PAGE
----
I. That the attempt to prove a God by scientific tests, applying physics strictly, can only reach a small way up. There is an argument that can be constructed that will satisfy — those that it will satisfy; but it is only a little way that it can go. And as I do not think that men can, by scientific observation, test and determine that which lies outside of all physics, so neither do I think this failure need lead to the scepticisms which some men make, but which, thank God, the most eminent scientific men do not make, who are many of them reverent, and who are all of them, I believe, seekers after the truth. The greatest physicists of the day are men who want to know the truth, not only as it is related to matter and to men, but as it is related to Divinity. But that makes no difference. You cannot prove nor disprove by matter that which lies beyond matter; and if, through all the material universe, there is no sign nor hint of God, it does not make any difference in the truth of His spiritual existence.
II. The difficulties which beset the existence of God as a personal Being, of intellect, of emotion, and of will — a transcendent and glorified man (for that is as near as we can come to it) — these difficulties are not alleviated when we turn in other directions. I am speaking in an age which runs strongly in the line of scepticism as to the existence of God. Because men have not seen Him, and cannot apply to Him the same tests that they apply to matter, there is a strong drifting towards atheism. I see no alleviation in that direction. That we exist, that nature exists, that there is an infinite chain of cause and effect, that it has had a past history, and that it is to have a future history, we cannot deny. We cannot deny that the vast universe is a fact, except by shutting our eyes. You meet the same difficulties in the realm of sense. When you say that matter is eternal, you do not help anything. It is useless to attempt to stop the thought by a word. You do not stop the thought at all. We go back on it. It is more difficult for me, a thousand times, to conceive that there is in the universe a self-ordering nature, than it is to conceive of a personal God who takes care of the universe, as we take care of an estate, or of a kingdom. Neither do I find any relief in turning to the poets. There is no relief for me in atheism, or pantheism, or in the idea that the sum total of the universe, and that all causes and effects, are God; that the whole physical creation is the body of God; that all the intelligence diffused through all creatures is the intelligence of God; that matter and mind, as they exist distributed through the universe, are only another name for God. By adopting this theory we may run away from some grievous difficulties; but we run into as many others that are no less grievous. I would rather shut my eyes and give up trying to understand my God, than undertake to trace Him partly in myself, partly in you, partly in the laws of matter, and partly in the laws of mind. In such a diffused thought of God there is no relief to me from the difficulties which inhere in this subject. The prime trouble is, that we are not large enough to understand God on any theory.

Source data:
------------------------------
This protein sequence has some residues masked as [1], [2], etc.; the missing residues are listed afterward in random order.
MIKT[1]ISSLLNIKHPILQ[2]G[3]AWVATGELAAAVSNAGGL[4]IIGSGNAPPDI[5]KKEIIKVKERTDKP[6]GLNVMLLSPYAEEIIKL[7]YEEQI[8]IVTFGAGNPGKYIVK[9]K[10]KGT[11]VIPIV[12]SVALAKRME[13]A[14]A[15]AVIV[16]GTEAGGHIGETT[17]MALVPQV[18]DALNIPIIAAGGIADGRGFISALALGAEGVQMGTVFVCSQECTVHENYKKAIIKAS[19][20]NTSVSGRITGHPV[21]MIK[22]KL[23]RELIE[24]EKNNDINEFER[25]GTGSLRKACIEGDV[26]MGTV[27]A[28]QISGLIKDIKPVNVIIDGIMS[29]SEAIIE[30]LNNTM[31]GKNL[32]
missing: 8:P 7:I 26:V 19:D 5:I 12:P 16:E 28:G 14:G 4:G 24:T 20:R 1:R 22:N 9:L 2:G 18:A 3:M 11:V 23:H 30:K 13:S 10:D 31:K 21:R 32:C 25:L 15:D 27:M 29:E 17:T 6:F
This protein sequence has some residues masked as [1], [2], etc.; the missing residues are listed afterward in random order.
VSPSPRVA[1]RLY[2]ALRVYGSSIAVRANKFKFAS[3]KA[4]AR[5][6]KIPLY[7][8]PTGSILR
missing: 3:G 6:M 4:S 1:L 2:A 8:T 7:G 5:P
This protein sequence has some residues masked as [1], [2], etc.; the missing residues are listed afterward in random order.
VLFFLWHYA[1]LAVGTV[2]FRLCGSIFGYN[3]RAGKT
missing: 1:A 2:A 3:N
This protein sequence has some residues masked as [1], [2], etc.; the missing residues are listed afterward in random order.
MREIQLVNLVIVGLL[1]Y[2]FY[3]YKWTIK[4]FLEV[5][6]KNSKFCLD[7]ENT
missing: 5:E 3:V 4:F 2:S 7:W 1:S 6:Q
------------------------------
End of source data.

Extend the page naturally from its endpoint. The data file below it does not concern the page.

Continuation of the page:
(H. W. Beecher.)
Parallel VersesKJV: That Christ may dwell in your hearts by faith; that ye, being rooted and grounded in love,